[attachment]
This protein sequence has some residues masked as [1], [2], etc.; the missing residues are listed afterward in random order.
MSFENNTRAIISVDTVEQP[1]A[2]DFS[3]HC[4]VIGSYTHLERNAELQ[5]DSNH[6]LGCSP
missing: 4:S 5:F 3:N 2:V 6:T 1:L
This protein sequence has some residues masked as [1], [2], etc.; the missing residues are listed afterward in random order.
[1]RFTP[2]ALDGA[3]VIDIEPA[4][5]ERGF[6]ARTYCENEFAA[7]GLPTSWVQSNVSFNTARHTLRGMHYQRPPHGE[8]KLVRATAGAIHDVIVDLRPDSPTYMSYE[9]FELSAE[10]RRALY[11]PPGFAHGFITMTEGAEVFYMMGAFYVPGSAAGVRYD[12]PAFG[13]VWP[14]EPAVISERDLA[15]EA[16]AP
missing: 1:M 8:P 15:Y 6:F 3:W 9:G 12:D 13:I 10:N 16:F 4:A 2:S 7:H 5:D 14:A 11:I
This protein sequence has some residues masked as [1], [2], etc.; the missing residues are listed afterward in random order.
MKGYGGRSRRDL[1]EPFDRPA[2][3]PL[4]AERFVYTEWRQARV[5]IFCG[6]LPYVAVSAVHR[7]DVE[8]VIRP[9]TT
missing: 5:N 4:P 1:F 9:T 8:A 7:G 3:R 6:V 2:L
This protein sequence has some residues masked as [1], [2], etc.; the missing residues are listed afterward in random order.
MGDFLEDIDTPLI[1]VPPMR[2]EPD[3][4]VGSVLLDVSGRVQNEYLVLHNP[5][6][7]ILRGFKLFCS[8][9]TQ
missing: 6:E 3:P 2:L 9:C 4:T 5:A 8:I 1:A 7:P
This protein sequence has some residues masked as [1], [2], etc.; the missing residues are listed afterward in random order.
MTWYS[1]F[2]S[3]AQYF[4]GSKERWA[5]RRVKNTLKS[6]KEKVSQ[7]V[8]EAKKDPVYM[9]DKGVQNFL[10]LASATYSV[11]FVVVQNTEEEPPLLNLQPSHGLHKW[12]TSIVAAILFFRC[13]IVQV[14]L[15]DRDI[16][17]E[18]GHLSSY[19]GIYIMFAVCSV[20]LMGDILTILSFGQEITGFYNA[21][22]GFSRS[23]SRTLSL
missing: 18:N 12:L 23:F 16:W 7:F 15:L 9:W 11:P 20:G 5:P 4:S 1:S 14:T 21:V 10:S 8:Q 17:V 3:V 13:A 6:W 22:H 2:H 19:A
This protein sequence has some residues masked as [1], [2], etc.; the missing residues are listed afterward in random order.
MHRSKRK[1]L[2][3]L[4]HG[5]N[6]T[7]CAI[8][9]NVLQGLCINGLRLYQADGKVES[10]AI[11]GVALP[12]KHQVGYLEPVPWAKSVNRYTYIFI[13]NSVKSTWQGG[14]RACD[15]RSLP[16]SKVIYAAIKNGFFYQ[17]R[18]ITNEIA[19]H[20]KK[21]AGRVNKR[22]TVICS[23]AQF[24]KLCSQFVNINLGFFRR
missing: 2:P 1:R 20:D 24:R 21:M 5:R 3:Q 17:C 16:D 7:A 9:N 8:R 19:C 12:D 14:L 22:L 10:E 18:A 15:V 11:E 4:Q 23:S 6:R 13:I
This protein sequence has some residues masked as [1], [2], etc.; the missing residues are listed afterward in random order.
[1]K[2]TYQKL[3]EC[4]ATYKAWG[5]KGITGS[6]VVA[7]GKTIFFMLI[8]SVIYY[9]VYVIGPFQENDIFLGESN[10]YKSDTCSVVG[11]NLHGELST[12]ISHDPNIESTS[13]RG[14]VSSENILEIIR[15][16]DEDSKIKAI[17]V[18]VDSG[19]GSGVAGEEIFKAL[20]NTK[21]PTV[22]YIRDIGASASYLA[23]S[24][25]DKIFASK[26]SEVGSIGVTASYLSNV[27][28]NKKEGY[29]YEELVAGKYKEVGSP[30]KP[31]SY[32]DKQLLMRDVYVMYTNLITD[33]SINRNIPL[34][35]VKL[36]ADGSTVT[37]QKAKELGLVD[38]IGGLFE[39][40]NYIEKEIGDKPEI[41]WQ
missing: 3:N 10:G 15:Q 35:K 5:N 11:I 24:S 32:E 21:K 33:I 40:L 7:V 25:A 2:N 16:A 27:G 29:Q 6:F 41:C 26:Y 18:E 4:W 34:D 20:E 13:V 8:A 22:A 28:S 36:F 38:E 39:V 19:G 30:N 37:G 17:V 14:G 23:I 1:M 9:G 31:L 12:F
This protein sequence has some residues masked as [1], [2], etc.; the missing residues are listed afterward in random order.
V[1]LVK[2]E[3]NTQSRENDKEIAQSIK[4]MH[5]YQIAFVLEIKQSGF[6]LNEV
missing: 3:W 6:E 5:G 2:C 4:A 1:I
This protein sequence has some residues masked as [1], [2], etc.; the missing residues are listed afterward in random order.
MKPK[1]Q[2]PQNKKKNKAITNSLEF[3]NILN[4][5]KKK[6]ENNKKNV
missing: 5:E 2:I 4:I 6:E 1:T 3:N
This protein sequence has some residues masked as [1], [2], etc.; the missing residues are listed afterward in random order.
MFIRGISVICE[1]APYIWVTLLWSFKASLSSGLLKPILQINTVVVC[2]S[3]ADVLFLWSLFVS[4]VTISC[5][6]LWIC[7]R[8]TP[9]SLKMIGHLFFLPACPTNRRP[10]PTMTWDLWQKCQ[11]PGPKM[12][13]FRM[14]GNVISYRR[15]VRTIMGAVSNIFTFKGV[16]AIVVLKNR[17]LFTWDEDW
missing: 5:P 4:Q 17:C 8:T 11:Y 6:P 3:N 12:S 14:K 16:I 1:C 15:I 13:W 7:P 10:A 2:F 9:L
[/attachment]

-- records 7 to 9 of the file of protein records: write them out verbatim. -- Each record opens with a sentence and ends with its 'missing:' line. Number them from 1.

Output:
This protein sequence has some residues masked as [1], [2], etc.; the missing residues are listed afterward in random order.
[1]K[2]TYQKL[3]EC[4]ATYKAWG[5]KGITGS[6]VVA[7]GKTIFFMLI[8]SVIYY[9]VYVIGPFQENDIFLGESN[10]YKSDTCSVVG[11]NLHGELST[12]ISHDPNIESTS[13]RG[14]VSSENILEIIR[15][16]DEDSKIKAI[17]V[18]VDSG[19]GSGVAGEEIFKAL[20]NTK[21]PTV[22]YIRDIGASASYLA[23]S[24][25]DKIFASK[26]SEVGSIGVTASYLSNV[27][28]NKKEGY[29]YEELVAGKYKEVGSP[30]KP[31]SY[32]DKQLLMRDVYVMYTNLITD[33]SINRNIPL[34][35]VKL[36]ADGSTVT[37]QKAKELGLVD[38]IGGLFE[39][40]NYIEKEIGDKPEI[41]WQ
missing: 3:N 10:G 15:Q 35:K 5:N 11:I 24:S 32:E 21:K 33:I 40:L 7:V 25:A 2:N 16:A 27:G 29:Q 6:F 41:C 26:Y 18:E 4:W 34:D 20:E 13:V 8:A 22:A 28:S 36:F 38:E 39:V 19:G 30:N 37:G 17:V 14:G 23:I 1:M 9:G 31:L 12:F
This protein sequence has some residues masked as [1], [2], etc.; the missing residues are listed afterward in random order.
V[1]LVK[2]E[3]NTQSRENDKEIAQSIK[4]MH[5]YQIAFVLEIKQSGF[6]LNEV
missing: 3:W 6:E 5:G 2:C 4:A 1:I
This protein sequence has some residues masked as [1], [2], etc.; the missing residues are listed afterward in random order.
MKPK[1]Q[2]PQNKKKNKAITNSLEF[3]NILN[4][5]KKK[6]ENNKKNV
missing: 5:E 2:I 4:I 6:E 1:T 3:N